I’ve noticed while reading back on some of these posts concerning virtual reality that a post date is important to include as the technology and the industry is evolving so rapidly.
Virtual reality has been round for a few decades though a new breed of consumer VR technology is launching this year. I first came across this at Sheffield DocFest documentary festival in the summer of 2015. The exhibition included a few computer-generated VR experiences and a few 360 documentaries by the VR production company Vrse. 360 video is as the name implies. 360 degrees of video recorded simultaneously and then viewed with a VR headset. I had seen the Ted talk by Chris Milk of Vrse who described 360 documentary as the ultimate empathy machine. I can see why. The realism and immersiveness can create more connection with the characters and make you care more. At BVE 2016, Britain’s largest video production industry event there was more discussion of virtual reality. This time it was about the practical and corporate applications of 360 video in training, marketing and branding. Corporate video production is my business so this was intriguing. The highlight for me though was a panel discussion and live VR demonstration of a project called Hack the Planet. An exhilarating, psychedelic fly-through with soundtrack by film composer Simon Boswell that made me want to dance. The whole thing was inspiring. Enough to go out and buy a new Samsung S7, Gear VR and 360 camera.
Hackstock – Festival of Immersive Media
Hackstock was an ancillary event to the London sci fi festival held over the May bank holiday weekend 2016 and organised by the people behind the Hack the Planet project. 4 days of loosely arranged discussions, networking and VR demos. James, one of the organisers preferred to call them immersive experiences. The term virtual reality can attract some debate over what it actually refers to. Most consider media for google cardboard without position tracking to be not true VR. The same for 360 video. Whatever you call it, there is a growing interest in these multimedia experiences that create a feeling of presence, displacing our sense of place and time. This emerging scene brings together a diverse collection of interests. Hackers, filmmakers, artists, games and content developers, musicians, sci-fi enthusiasts, counterculturalists and explorers of consciousness.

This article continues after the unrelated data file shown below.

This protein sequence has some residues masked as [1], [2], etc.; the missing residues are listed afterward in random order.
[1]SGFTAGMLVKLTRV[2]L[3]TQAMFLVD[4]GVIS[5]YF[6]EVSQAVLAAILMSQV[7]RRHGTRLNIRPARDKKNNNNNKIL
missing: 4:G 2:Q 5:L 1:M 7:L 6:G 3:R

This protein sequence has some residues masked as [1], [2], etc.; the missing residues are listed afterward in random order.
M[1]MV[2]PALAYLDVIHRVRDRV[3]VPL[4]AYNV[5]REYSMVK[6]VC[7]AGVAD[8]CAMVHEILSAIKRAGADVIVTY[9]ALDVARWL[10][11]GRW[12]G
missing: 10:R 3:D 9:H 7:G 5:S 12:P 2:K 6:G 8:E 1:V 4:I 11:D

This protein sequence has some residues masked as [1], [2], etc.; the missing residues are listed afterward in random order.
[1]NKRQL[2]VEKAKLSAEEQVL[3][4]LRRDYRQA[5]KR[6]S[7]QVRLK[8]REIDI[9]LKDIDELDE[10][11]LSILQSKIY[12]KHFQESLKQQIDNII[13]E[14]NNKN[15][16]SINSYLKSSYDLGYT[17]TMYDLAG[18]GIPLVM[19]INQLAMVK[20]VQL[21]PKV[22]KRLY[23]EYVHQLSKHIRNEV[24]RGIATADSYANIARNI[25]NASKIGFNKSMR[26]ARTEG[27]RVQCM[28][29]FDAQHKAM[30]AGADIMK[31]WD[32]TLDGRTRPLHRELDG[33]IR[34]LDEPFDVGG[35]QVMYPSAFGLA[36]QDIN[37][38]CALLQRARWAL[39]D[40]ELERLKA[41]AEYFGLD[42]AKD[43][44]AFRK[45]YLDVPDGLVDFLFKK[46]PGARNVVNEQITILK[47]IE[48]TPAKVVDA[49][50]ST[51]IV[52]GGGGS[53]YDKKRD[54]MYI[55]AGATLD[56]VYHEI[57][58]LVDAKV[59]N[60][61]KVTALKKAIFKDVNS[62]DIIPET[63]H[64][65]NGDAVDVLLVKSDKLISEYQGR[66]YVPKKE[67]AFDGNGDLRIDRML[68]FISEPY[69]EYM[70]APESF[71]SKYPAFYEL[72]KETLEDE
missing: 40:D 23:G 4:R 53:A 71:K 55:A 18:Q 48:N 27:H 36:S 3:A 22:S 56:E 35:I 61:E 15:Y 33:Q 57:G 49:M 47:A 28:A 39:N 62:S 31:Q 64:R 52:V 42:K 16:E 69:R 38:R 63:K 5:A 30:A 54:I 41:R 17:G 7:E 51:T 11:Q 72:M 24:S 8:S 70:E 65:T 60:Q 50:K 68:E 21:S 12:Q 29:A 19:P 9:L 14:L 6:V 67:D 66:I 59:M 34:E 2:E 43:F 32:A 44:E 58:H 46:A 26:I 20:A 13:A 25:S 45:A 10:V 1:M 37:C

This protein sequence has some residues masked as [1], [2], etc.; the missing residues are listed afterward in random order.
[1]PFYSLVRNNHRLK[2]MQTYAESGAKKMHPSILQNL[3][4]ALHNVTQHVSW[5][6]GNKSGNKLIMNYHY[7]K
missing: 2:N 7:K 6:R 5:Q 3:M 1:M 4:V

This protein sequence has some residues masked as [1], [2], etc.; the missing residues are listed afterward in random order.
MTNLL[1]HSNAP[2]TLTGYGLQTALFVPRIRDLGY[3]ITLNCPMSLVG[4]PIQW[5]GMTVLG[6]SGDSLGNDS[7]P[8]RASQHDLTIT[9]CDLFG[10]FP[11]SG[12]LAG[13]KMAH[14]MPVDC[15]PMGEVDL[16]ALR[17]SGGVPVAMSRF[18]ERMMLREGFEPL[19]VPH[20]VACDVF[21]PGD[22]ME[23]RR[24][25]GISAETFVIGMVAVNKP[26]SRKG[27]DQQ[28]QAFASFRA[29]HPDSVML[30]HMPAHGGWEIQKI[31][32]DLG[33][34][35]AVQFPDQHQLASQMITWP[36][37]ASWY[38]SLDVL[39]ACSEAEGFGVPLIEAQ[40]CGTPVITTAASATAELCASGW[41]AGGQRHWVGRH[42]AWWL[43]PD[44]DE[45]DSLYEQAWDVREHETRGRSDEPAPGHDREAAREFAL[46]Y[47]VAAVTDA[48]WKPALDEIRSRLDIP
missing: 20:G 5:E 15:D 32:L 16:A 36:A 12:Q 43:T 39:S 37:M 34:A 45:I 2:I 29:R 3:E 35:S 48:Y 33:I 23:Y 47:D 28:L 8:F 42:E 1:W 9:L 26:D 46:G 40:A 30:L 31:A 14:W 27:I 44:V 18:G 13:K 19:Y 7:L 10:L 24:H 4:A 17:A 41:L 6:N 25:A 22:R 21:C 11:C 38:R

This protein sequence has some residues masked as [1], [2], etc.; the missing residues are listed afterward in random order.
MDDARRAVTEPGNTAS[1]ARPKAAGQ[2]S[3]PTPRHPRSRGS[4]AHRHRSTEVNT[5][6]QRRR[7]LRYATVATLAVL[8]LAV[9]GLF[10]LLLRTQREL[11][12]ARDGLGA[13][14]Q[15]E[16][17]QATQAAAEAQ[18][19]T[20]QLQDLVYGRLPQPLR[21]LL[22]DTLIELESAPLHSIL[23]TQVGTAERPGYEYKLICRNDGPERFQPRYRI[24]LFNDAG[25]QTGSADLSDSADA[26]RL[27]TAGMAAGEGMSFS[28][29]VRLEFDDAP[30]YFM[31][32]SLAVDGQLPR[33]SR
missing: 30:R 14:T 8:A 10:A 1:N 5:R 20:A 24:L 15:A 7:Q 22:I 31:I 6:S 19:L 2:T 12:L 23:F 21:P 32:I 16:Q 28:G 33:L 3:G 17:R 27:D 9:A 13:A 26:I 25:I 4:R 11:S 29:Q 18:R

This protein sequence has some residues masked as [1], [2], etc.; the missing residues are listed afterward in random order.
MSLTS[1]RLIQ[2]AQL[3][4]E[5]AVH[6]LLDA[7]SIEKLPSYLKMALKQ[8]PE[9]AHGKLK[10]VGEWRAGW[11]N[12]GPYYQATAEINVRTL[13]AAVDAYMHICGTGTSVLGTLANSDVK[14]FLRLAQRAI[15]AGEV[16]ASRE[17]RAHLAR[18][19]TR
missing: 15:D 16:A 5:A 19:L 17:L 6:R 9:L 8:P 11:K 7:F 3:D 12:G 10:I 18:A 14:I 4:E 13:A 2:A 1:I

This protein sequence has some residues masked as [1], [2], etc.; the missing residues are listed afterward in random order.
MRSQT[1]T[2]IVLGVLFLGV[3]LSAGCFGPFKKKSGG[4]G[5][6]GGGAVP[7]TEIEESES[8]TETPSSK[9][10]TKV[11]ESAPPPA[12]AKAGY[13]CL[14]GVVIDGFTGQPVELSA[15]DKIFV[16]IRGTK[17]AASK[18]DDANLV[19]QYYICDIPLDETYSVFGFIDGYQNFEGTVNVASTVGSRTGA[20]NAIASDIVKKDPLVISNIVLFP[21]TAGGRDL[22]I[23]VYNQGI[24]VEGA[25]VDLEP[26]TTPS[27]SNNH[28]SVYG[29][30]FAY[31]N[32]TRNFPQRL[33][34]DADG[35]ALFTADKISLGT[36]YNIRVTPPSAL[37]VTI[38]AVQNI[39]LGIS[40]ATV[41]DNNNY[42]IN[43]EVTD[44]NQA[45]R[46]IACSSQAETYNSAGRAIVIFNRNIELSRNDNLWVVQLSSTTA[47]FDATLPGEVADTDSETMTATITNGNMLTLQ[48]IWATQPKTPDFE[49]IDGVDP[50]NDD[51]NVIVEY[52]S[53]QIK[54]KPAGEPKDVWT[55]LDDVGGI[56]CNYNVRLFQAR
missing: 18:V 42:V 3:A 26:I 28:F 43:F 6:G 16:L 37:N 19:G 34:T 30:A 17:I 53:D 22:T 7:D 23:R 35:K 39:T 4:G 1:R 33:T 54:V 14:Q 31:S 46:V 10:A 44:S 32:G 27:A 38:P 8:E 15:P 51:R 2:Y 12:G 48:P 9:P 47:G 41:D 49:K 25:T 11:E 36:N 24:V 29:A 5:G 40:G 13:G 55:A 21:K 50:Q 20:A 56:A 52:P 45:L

360 film and video. The end of cinema?
I’ve heard a lot of discussion over the past year about how this technology might affect the way we consume film and video in a social setting. If 360 film viewed on a VR headset gets popular will the cinema survive? Will we retreat into our own headset bubbles and lose the interaction of social viewing? Hackstock was in part a mini film festival. There was a constant stream of people putting on Samsung GearVR headsets for a film or 2 and then sharing opinions. It definitely made for a socially interactive environment. I think 360 film has the potential to create entirely new types of events.
Personally, the Samsung gearVR gives me a headache so I had to limit my exposure but what I saw was certainly interesting and discussion worthy. Most had a sci-fi angle though ‘Viens’ by SpheresVR (screened at Sundance this year) had an interesting take on intimacy and sexuality. My friend didn’t like it. She found the 10 minutes of innocent, cuddly group sex completely unerotic and slightly disturbing. Too exposed with no mistique. This is exactly why this is an art piece and not porn. It was an interesting piece to see given that the porn industry is one of the biggest drivers of VR. This film aims to make people reflect on sexuality rather than titilate. The headset gives an odd sense of voyeurism.
Filmmaking in this medium necessitates a whole new set of storytelling challenges and possibilities. It might not be a replacement for 2-D filmmaking though does open up possibilities for creating new experiences and interactivity in film. Requiring the viewer to take part in a story, even by just turning their head, begins to cross over into the world of gaming. This might be a challenge for a culture used to a more passive role in cinema. The medium lends itself to short, bite-size experiences of about five minutes. Long form 360 film would certainly require better headsets and more comfortable viewing conditions. I’m not sure that traditional feature film making will find a place in 360 though if it works at all, it will likely define a completely new type of storytelling experience.